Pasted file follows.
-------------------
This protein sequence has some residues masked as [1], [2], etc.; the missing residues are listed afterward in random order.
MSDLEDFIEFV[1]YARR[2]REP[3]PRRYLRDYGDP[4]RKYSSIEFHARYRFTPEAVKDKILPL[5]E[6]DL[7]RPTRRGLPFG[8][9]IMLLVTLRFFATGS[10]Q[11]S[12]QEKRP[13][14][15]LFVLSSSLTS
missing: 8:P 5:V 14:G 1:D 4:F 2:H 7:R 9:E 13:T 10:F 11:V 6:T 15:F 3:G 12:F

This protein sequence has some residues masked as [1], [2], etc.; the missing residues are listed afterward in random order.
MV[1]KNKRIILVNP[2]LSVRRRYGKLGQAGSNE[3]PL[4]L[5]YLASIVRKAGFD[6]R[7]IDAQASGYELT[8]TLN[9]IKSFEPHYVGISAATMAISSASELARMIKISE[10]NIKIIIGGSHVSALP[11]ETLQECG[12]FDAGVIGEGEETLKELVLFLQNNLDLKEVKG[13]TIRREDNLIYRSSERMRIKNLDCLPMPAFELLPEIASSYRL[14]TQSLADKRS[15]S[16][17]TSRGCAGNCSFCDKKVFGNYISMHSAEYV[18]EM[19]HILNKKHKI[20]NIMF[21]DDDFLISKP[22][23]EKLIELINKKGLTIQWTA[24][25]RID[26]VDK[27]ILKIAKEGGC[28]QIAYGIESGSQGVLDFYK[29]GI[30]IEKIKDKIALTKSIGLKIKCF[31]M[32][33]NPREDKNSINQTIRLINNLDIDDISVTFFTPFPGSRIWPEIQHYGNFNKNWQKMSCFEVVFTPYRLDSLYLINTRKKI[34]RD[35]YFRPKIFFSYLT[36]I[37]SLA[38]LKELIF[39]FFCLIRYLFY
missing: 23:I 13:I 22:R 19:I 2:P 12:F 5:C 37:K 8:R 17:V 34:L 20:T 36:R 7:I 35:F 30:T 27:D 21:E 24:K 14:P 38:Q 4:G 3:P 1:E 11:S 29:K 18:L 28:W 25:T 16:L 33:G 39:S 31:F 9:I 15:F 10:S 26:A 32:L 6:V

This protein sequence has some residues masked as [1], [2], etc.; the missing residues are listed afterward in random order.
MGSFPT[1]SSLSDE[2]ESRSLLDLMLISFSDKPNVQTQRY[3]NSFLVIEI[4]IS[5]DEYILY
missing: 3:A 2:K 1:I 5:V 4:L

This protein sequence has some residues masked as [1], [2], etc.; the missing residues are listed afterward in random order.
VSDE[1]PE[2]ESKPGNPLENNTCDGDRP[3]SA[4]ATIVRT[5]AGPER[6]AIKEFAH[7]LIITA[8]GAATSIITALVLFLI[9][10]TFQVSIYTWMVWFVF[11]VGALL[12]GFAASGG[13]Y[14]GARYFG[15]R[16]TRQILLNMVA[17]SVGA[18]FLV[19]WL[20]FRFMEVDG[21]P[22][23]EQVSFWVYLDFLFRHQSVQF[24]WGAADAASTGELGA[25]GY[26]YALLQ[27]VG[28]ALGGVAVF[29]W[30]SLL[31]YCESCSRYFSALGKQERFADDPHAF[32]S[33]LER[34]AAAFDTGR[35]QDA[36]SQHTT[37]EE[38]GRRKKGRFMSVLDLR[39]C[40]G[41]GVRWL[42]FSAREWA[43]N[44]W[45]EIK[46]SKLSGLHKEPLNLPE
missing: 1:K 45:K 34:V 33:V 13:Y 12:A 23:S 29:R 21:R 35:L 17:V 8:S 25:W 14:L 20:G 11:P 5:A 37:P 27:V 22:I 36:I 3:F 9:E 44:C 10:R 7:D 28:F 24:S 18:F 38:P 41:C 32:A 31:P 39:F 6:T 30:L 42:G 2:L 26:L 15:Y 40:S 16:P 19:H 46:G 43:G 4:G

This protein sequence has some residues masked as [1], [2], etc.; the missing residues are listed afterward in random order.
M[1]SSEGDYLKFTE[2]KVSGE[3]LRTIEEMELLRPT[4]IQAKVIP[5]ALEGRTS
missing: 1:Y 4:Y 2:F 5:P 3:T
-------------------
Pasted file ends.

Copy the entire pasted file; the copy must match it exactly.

This protein sequence has some residues masked as [1], [2], etc.; the missing residues are listed afterward in random order.
MSDLEDFIEFV[1]YARR[2]REP[3]PRRYLRDYGDP[4]RKYSSIEFHARYRFTPEAVKDKILPL[5]E[6]DL[7]RPTRRGLPFG[8][9]IMLLVTLRFFATGS[10]Q[11]S[12]QEKRP[13][14][15]LFVLSSSLTS
missing: 8:P 5:V 14:G 1:D 4:F 2:H 7:R 9:E 13:T 10:F 11:V 6:T 15:F 3:G 12:F

This protein sequence has some residues masked as [1], [2], etc.; the missing residues are listed afterward in random order.
MV[1]KNKRIILVNP[2]LSVRRRYGKLGQAGSNE[3]PL[4]L[5]YLASIVRKAGFD[6]R[7]IDAQASGYELT[8]TLN[9]IKSFEPHYVGISAATMAISSASELARMIKISE[10]NIKIIIGGSHVSALP[11]ETLQECG[12]FDAGVIGEGEETLKELVLFLQNNLDLKEVKG[13]TIRREDNLIYRSSERMRIKNLDCLPMPAFELLPEIASSYRL[14]TQSLADKRS[15]S[16][17]TSRGCAGNCSFCDKKVFGNYISMHSAEYV[18]EM[19]HILNKKHKI[20]NIMF[21]DDDFLISKP[22][23]EKLIELINKKGLTIQWTA[24][25]RID[26]VDK[27]ILKIAKEGGC[28]QIAYGIESGSQGVLDFYK[29]GI[30]IEKIKDKIALTKSIGLKIKCF[31]M[32][33]NPREDKNSINQTIRLINNLDIDDISVTFFTPFPGSRIWPEIQHYGNFNKNWQKMSCFEVVFTPYRLDSLYLINTRKKI[34]RD[35]YFRPKIFFSYLT[36]I[37]SLA[38]LKELIF[39]FFCLIRYLFY
missing: 23:I 13:I 22:R 19:I 2:P 12:F 5:C 37:K 8:R 17:V 34:L 20:T 36:R 7:I 35:F 30:T 27:D 21:E 24:K 14:P 38:Q 4:G 3:P 1:E 11:S 29:K 18:L 28:W 25:T 16:L 33:G 39:S 31:F 9:I 15:F 10:S 26:A 32:L 6:V

This protein sequence has some residues masked as [1], [2], etc.; the missing residues are listed afterward in random order.
MGSFPT[1]SSLSDE[2]ESRSLLDLMLISFSDKPNVQTQRY[3]NSFLVIEI[4]IS[5]DEYILY
missing: 3:A 2:K 1:I 5:V 4:L

This protein sequence has some residues masked as [1], [2], etc.; the missing residues are listed afterward in random order.
VSDE[1]PE[2]ESKPGNPLENNTCDGDRP[3]SA[4]ATIVRT[5]AGPER[6]AIKEFAH[7]LIITA[8]GAATSIITALVLFLI[9][10]TFQVSIYTWMVWFVF[11]VGALL[12]GFAASGG[13]Y[14]GARYFG[15]R[16]TRQILLNMVA[17]SVGA[18]FLV[19]WL[20]FRFMEVDG[21]P[22][23]EQVSFWVYLDFLFRHQSVQF[24]WGAADAASTGELGA[25]GY[26]YALLQ[27]VG[28]ALGGVAVF[29]W[30]SLL[31]YCESCSRYFSALGKQERFADDPHAF[32]S[33]LER[34]AAAFDTGR[35]QDA[36]SQHTT[37]EE[38]GRRKKGRFMSVLDLR[39]C[40]G[41]GVRWL[42]FSAREWA[43]N[44]W[45]EIK[46]SKLSGLHKEPLNLPE
missing: 1:K 45:K 34:V 33:V 13:Y 12:A 23:S 29:R 21:R 35:L 17:V 8:S 25:W 14:L 20:G 11:P 5:A 37:P 27:V 22:I 36:I 3:F 9:E 44:C 10:R 7:D 28:F 24:S 18:F 38:P 41:C 32:A 31:P 39:F 6:T 30:L 42:G 2:L 26:L 15:Y 40:S 16:P 19:H 46:G 43:G 4:G

This protein sequence has some residues masked as [1], [2], etc.; the missing residues are listed afterward in random order.
M[1]SSEGDYLKFTE[2]KVSGE[3]LRTIEEMELLRPT[4]IQAKVIP[5]ALEGRTS
missing: 1:Y 4:Y 2:F 5:P 3:T